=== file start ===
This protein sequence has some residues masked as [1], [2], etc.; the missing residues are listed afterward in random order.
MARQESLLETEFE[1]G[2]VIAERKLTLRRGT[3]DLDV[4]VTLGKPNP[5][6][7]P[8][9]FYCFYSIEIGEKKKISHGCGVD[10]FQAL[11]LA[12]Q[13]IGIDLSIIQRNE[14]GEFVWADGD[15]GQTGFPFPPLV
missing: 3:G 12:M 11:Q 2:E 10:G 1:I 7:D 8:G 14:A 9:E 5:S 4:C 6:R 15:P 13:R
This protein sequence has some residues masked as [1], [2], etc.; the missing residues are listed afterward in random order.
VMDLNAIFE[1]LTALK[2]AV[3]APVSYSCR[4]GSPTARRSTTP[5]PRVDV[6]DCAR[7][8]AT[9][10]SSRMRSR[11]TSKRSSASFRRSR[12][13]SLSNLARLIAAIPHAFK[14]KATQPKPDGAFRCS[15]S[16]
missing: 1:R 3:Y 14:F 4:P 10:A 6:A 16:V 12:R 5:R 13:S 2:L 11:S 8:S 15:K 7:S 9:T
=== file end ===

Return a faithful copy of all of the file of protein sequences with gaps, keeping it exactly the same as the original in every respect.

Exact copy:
This protein sequence has some residues masked as [1], [2], etc.; the missing residues are listed afterward in random order.
MARQESLLETEFE[1]G[2]VIAERKLTLRRGT[3]DLDV[4]VTLGKPNP[5][6][7]P[8][9]FYCFYSIEIGEKKKISHGCGVD[10]FQAL[11]LA[12]Q[13]IGIDLSIIQRNE[14]GEFVWADGD[15]GQTGFPFPPLV
missing: 3:G 12:M 11:Q 2:E 10:G 1:I 7:D 8:G 14:A 9:E 5:S 4:C 6:R 15:P 13:R
This protein sequence has some residues masked as [1], [2], etc.; the missing residues are listed afterward in random order.
VMDLNAIFE[1]LTALK[2]AV[3]APVSYSCR[4]GSPTARRSTTP[5]PRVDV[6]DCAR[7][8]AT[9][10]SSRMRSR[11]TSKRSSASFRRSR[12][13]SLSNLARLIAAIPHAFK[14]KATQPKPDGAFRCS[15]S[16]
missing: 1:R 3:Y 14:F 4:P 10:A 6:A 16:V 12:R 5:R 13:S 2:L 11:S 8:S 15:K 7:S 9:T